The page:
China willing to extend help, may buy Italian debt
A strong indication of China`s support came from Chinese Prime Minister Wen Jiabao today, when he said China is willing to help debt-laden Europe by increasing its investment.
"We have been concerned about the difficulties faced by the European economy for a long time and we have repeated our willingness to extend a helping hand and increase our investment," Wen said in his address at the inauguration of the World Economic Forum`s annual meeting at the Chinese city of Dalian.
In return, Wen asked the European Union (EU) to acknowledge China`s status as a market economy and hoped EU leaders would look at Sino-EU relations from a bold and strategic perspective.
"Based on the WTO rules, China`s full market economy status will be recognised by 2016. If EU nations can demonstrate their sincerity several years earlier, it would reflect our friendship," he said.
Wen added that he hopes his scheduled meeting with EU leaders next month will lead to a breakthrough in this regard.
His comments came as Chinese media reported that Beijing is interested in buying Italian debt.
"We support European countries` efforts to handle the debt crisis and believe they will enhance coordination and take collective measures to properly address related issues," Ministry of Foreign Affairs spokeswoman Jiang Yu told reporters here yesterday.
"China hopes to expand cooperation with EU countries in the areas of trade, finance and investment to jointly counter challenges," Jiang said, without confirming whether Chinese and Italian officials were involved in talks over the purchase of Italian bonds.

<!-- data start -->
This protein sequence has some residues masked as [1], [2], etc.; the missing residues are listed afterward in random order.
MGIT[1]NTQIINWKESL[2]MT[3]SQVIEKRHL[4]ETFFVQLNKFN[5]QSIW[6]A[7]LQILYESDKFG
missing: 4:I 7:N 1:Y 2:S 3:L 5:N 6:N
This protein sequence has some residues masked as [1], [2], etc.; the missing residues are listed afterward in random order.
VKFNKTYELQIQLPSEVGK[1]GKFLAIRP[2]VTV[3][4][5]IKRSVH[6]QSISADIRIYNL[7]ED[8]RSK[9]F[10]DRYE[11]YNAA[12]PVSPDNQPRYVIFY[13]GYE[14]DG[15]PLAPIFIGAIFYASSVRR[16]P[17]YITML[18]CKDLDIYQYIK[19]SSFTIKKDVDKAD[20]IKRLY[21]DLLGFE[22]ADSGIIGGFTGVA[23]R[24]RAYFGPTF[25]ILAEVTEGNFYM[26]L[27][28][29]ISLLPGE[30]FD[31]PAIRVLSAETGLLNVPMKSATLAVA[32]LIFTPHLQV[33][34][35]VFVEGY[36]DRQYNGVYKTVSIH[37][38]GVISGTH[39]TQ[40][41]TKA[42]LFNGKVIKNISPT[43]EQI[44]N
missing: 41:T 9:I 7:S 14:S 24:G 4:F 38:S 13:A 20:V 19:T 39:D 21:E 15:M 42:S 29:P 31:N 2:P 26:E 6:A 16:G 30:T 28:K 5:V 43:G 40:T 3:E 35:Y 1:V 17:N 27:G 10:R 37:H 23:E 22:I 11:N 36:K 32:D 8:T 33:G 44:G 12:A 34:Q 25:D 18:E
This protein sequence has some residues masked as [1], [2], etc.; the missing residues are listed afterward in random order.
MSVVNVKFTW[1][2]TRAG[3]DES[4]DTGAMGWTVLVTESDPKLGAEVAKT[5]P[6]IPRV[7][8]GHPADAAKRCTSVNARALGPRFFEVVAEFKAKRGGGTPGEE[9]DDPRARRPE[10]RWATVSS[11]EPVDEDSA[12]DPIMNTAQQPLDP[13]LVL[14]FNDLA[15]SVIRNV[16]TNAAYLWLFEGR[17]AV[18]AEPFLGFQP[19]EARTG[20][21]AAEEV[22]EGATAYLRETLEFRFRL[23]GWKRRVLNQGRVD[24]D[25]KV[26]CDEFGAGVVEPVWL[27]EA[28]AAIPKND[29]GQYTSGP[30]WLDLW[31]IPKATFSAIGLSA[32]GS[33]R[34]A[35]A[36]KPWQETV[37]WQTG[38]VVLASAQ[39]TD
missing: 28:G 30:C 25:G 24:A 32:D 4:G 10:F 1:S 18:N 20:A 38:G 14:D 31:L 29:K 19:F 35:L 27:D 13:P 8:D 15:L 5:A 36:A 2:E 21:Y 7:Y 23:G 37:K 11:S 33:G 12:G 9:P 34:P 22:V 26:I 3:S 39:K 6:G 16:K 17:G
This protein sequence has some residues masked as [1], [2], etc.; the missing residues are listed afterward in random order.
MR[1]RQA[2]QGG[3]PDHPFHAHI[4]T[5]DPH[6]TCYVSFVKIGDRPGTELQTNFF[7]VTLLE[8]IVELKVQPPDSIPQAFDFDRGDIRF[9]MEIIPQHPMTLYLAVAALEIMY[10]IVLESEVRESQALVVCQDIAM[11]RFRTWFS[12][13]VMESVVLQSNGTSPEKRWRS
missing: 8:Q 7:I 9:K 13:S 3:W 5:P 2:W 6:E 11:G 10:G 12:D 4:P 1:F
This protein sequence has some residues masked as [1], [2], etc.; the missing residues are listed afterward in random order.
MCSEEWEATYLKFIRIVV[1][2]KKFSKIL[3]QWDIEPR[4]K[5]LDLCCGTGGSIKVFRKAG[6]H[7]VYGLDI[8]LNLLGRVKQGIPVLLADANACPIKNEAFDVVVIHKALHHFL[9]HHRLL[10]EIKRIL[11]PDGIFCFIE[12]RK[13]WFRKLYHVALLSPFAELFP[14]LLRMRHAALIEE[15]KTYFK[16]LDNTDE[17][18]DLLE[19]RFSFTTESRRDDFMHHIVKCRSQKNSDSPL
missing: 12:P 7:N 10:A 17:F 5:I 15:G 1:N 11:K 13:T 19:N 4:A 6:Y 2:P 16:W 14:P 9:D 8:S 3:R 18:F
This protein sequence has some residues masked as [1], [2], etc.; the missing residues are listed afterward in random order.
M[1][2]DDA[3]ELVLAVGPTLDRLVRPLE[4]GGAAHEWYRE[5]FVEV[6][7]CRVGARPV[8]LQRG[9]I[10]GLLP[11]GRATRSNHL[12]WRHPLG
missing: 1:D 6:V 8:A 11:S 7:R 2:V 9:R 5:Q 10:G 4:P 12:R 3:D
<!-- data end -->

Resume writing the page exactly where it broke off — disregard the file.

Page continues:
Her remarks came in the wake of a report by the Financial Times of London which said that Italian officials, led by Finance Minister Giulio Tremonti, arrived in Beijing two weeks ago to discuss the possibility of China buying "substantial quantities" of Italian debt.
An Italian Treasury spokesman confirmed the talks.
Accounting for 120 per cent of its GDP, the size of Italy`s debt now stands at 1.9 trillion euros (USD 2.59 trillion), which is more than Spain, Greece, Ireland and Portugal combined and accounts for 23 per cent of all euro zone sovereign debt, China`s state-run Global Times reported.
It is not known how much Italian debt China plans to buy.
Wu Xiaoling, a former deputy governor of the People`s Bank of China, said in a forum that helping Italy would be positive for both China and the world.
Yuan Gangming, an economist with the Chinese Academy of Social Sciences, told the Global Times that the possibility of China purchasing Italian bonds is quite high, given the mutually beneficial outcomes of the move.
"China`s excessive investment in US Treasuries has made it vulnerable to US economic turbulence and caused it to lose its basic rights as the largest creditor. Under such conditions, China urgently needs to diversify its foreign reserve investments so as to reduce the proportion and impact of US debts," Yuan said.